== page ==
Molecular Dynamics Study on Selected Bioactive Phytochemicals as Potential Inhibitors of HIV-1 Subtype C Protease

Francis Oluwole Shode, John Omo osagie Uhomoibhi, Kehinde Ademola Idowu, Saheed Sabiu, Krishna Kuben Govender

Research output: Contribution to journalArticlepeer-review

3 Citations (Scopus)


Acquired immunodeficiency syndrome (AIDS), one of the deadliest global diseases, is caused by the Human Immunodeficiency Virus (HIV). To date, there are no known conventional drugs that can cure HIV/AIDS, and this has prompted continuous scientific efforts in the search for novel and potent anti-HIV therapies. In this study, molecular dynamics simulation (MDS) and computational techniques were employed to investigate the inhibitory potential of bioactive compounds from selected South African indigenous plants against HIV-1 subtype C protease (HIVpro). Of the eight compounds (CMG, MA, UA, CA, BA, UAA, OAA and OA) evaluated, only six (CMG (−9.9 kcal/mol), MA (−9.3 kcal/mol), CA (−9.0 kcal/mol), BA (−8.3 kcal/mol), UAA (−8.5 kcal/mol), and OA (−8.6 kcal/mol)) showed favourable activities against HIVpro and binding landscapes like the reference FDA-approved drugs, Lopinavir (LPV) and Darunavir (DRV), with CMG and MA having the highest binding affinities. Using the structural analysis (root-mean-square deviation (RMSD), fluctuation (RMSF), and radius of gyration (RoG) of the bound complexes with HIVpro after 350 ns, structural evidence was observed, indicating that the six compounds are potential lead candidates for inhibiting HIVpro. This finding was further corroborated by the structural analysis of the enzyme–ligand complexe systems, where structural mechanisms of stability, flexibility, and compactness of the study metabolites were established following binding with HIVpro. Furthermore, the ligand interaction plots revealed that the metabolites interacted hydrophobically with the active site amino residues, with identification of other key residues implicated in HIVpro inhibition for drug design. Overall, this is the first computational report on the anti-HIV-1 activities of CMG and MA, with efforts on their in vitro and in vivo evaluations underway. Judging by the binding affinity, the degree of stability, and compactness of the lead metabolites (CMG, MA, CA, BA, OA, and UAA), they could be concomitantly explored with conventional HIVpro inhibitors in enhancing their therapeutic activities against the HIV-1 serotype.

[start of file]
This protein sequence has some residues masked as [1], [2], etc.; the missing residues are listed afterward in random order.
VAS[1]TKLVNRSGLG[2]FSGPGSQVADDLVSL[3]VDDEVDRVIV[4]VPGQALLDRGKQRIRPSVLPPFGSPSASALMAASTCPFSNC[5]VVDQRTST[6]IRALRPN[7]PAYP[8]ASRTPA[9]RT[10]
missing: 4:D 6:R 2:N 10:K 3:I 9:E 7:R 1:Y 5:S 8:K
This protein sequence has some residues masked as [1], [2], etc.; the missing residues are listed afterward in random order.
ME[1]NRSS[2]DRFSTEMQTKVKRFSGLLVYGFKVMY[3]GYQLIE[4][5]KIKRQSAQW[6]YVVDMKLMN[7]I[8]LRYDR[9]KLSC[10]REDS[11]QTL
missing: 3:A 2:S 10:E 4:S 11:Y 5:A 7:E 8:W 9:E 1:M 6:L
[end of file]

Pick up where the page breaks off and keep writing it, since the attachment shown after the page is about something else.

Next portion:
Original languageEnglish
Article number1155
Issue number11
Publication statusPublished - Nov 2022


  • HIV-1 subtype C protease
  • acquired immunodeficiency syndrome
  • anti-HIV therapies
  • human immunodeficiency virus
  • molecular dynamics simulation (MDS)

ASJC Scopus subject areas

  • Endocrinology, Diabetes and Metabolism
  • Biochemistry
  • Molecular Biology


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